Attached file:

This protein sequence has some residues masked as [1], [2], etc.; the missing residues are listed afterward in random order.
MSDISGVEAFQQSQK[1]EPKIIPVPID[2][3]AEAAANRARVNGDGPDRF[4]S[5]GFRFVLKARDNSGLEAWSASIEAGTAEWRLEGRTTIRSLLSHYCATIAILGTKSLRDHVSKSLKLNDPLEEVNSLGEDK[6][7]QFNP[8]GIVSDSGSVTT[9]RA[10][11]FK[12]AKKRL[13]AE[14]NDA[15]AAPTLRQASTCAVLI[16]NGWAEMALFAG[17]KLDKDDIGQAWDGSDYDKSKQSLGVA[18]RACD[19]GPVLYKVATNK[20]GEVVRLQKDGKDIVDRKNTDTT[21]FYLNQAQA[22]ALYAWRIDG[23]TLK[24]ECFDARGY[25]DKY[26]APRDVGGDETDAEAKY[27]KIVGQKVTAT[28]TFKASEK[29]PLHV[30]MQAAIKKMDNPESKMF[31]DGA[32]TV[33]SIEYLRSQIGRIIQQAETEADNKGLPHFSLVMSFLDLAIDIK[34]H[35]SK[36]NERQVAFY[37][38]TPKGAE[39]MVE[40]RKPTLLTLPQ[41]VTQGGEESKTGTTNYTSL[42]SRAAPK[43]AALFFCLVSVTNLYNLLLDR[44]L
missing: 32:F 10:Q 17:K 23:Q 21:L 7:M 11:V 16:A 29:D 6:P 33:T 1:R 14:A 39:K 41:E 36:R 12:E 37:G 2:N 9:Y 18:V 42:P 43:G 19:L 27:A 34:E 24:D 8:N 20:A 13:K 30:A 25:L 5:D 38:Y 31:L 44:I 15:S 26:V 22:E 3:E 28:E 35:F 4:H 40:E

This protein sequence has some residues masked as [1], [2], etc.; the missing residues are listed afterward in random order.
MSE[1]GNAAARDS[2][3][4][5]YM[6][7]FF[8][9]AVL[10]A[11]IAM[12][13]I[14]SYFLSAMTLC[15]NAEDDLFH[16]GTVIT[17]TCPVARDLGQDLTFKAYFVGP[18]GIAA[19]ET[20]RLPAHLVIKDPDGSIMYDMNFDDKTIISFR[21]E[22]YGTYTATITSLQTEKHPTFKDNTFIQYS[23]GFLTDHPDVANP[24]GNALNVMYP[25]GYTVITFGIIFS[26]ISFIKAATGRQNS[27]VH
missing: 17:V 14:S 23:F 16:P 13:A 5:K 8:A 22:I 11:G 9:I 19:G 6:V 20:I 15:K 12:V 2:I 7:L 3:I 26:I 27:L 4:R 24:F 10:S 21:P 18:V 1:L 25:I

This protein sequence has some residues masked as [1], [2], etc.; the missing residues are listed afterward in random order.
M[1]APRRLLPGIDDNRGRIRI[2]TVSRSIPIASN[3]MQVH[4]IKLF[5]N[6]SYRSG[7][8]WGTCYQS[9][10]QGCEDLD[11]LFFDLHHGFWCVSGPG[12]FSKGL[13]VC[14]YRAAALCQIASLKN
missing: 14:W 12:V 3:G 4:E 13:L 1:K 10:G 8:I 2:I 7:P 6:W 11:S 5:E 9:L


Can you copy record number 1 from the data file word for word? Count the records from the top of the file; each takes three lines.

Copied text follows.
This protein sequence has some residues masked as [1], [2], etc.; the missing residues are listed afterward in random order.
MSDISGVEAFQQSQK[1]EPKIIPVPID[2][3]AEAAANRARVNGDGPDRF[4]S[5]GFRFVLKARDNSGLEAWSASIEAGTAEWRLEGRTTIRSLLSHYCATIAILGTKSLRDHVSKSLKLNDPLEEVNSLGEDK[6][7]QFNP[8]GIVSDSGSVTT[9]RA[10][11]FK[12]AKKRL[13]AE[14]NDA[15]AAPTLRQASTCAVLI[16]NGWAEMALFAG[17]KLDKDDIGQAWDGSDYDKSKQSLGVA[18]RACD[19]GPVLYKVATNK[20]GEVVRLQKDGKDIVDRKNTDTT[21]FYLNQAQA[22]ALYAWRIDG[23]TLK[24]ECFDARGY[25]DKY[26]APRDVGGDETDAEAKY[27]KIVGQKVTAT[28]TFKASEK[29]PLHV[30]MQAAIKKMDNPESKMF[31]DGA[32]TV[33]SIEYLRSQIGRIIQQAETEADNKGLPHFSLVMSFLDLAIDIK[34]H[35]SK[36]NERQVAFY[37][38]TPKGAE[39]MVE[40]RKPTLLTLPQ[41]VTQGGEESKTGTTNYTSL[42]SRAAPK[43]AALFFCLVSVTNLYNLLLDR[44]L
missing: 32:F 10:Q 17:K 23:Q 21:L 7:M 11:V 16:A 29:D 6:P 33:T 1:R 14:A 39:K 41:E 36:R 12:E 37:G 2:N 9:Y 18:V 42:P 43:G 19:L 27:A 34:E 24:D 8:N 20:A 13:K 30:A 25:L 5:D 38:Y 31:L 44:I 15:S 26:V 22:E 3:E 28:E 35:F 4:H 40:E